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Disappointment and misery – Editorial by Bryan Golden

Posted on Wednesday, March 7, 2018 at 2:23 pm

Disappointment is inevitable, but misery is a choice.  Disappointment is a temporary reaction to a setback, whereas misery is a longer term emotional state.  Disappointment is linked to a specific situation, whereas misery becomes a way of life.

Not everything you attempt will work as planned.  Although it is disappointing to stumble and fall, when channeled properly, disappointment is transformed into motivation.  Motivation is the drive needed to continue moving toward success regardless of setbacks.

Misery results when disappointment becomes a way of life.  Feeling sorry for yourself, lamenting the past, blaming other people or circumstances, and making excuses are some causes of misery.  Disappointment turns into misery when you continually make excuses for failure by assigning blame.

A constantly negative outlook leads to misery.  Questions and statements such as “Why does this always happen to me?” “It’s so unfair,” “Nothing I do matters,” and “Nothing I do ever works,” are indicators of a misery generating attitude.

Failure only occurs when you give up.  Therefore, when your efforts don’t produce the desired results, you have not failed as long as you keep moving forward.

A feeling of helplessness feeds misery.  Throwing up your hands in despair claiming “There’s nothing I can do,” causes you to give up.  Although disappointment is frustrating, you don’t have to turn it into misery.

Worrying about anything, whether it be the past, present, or future, is a complete waste of time which leads to misery.  The past can’t be changed but it shows you what worked and what didn’t.  The present and future are shaped by the actions you start taking now.  Idly wishing and hoping for circumstances to improve causes misery.

A positive, can do attitude, combined with proactivity prevents disappointment from turning into misery.  When faced with disappointment, determine your next positive step.  Being able to answer the question, “Where do I go from here?” gets you back up and ready to move forward.  A plan of action is the best misery prevention.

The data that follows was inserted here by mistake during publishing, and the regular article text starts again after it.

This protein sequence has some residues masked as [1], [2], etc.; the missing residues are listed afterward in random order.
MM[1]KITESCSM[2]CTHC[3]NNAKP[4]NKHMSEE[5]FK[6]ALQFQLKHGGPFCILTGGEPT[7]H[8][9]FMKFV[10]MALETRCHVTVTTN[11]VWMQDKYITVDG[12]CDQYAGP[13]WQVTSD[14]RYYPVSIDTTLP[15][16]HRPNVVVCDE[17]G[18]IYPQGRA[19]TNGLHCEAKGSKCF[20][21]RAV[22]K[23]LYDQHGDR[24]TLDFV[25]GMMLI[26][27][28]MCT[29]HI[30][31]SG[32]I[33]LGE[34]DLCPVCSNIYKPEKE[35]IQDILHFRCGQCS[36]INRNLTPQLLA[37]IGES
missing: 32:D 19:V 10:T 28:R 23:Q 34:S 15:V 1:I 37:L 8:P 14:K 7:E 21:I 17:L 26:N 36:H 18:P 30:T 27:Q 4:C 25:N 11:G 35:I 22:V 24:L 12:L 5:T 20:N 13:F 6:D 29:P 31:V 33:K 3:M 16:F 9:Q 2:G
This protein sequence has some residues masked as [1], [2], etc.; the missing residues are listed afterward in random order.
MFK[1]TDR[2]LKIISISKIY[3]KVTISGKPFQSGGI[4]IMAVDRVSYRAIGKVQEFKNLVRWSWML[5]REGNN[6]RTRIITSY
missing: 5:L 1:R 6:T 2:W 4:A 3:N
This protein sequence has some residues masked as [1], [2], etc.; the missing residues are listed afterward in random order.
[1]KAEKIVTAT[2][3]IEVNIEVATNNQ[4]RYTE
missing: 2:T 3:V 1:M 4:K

Understanding what went wrong and why, allows you to intelligently chart a course for moving forward.  This is the process of self-monitoring.  It entails being constantly aware of the cause and effect relationships which impact your results.

Accurate self-monitoring requires unbiased objectivity in order to make the best possible decisions.  Misery clouds your ability to accurately analyze what has occurred and why, along with deciding what your next step should be.

Misery is repelled by focusing on a strategy for moving forward.  Let go of any excuses for failure you are holding on to.  Instead, concentrate only on reasons to succeed.  The benefits of success far outweigh the consequences of failure.

You can prevent disappointment from turning into misery.  This is accomplished by changing your outlook.  Simply put, to move past disappointment determine your next step forward.  Conversely, feeling sorry for yourself pushes you into misery.

Disappointment can be utilized as a springboard to success.  Misery, however, keeps you in an ever deepening hole.  Misery is obsessing about all the things you think you can’t do and all of the things you think don’t or won’t work.

Whenever you stumble or fall, pick yourself up, shake yourself off and keep going.  Change strategy, adjust course, and make corrections as needed.  Life is fluid.  There are always new things to learn.

Not everything you do will work as expected.  Disappointment is a normal occurrence.  Use disappointment to boost your perseverance, determination, and drive.  Misery need not be a way of life.  Regardless of where you are or what has already happened, you have the ability to move forward on a better path.

NOW AVAILABLE:  “Dare to Live Without Limits,” the book.  Visit or your bookstore. Bryan is a management consultant, motivational speaker, author, and adjunct professor. E-mail Bryan at or write him c/o this paper. Ó 2015 Bryan Golden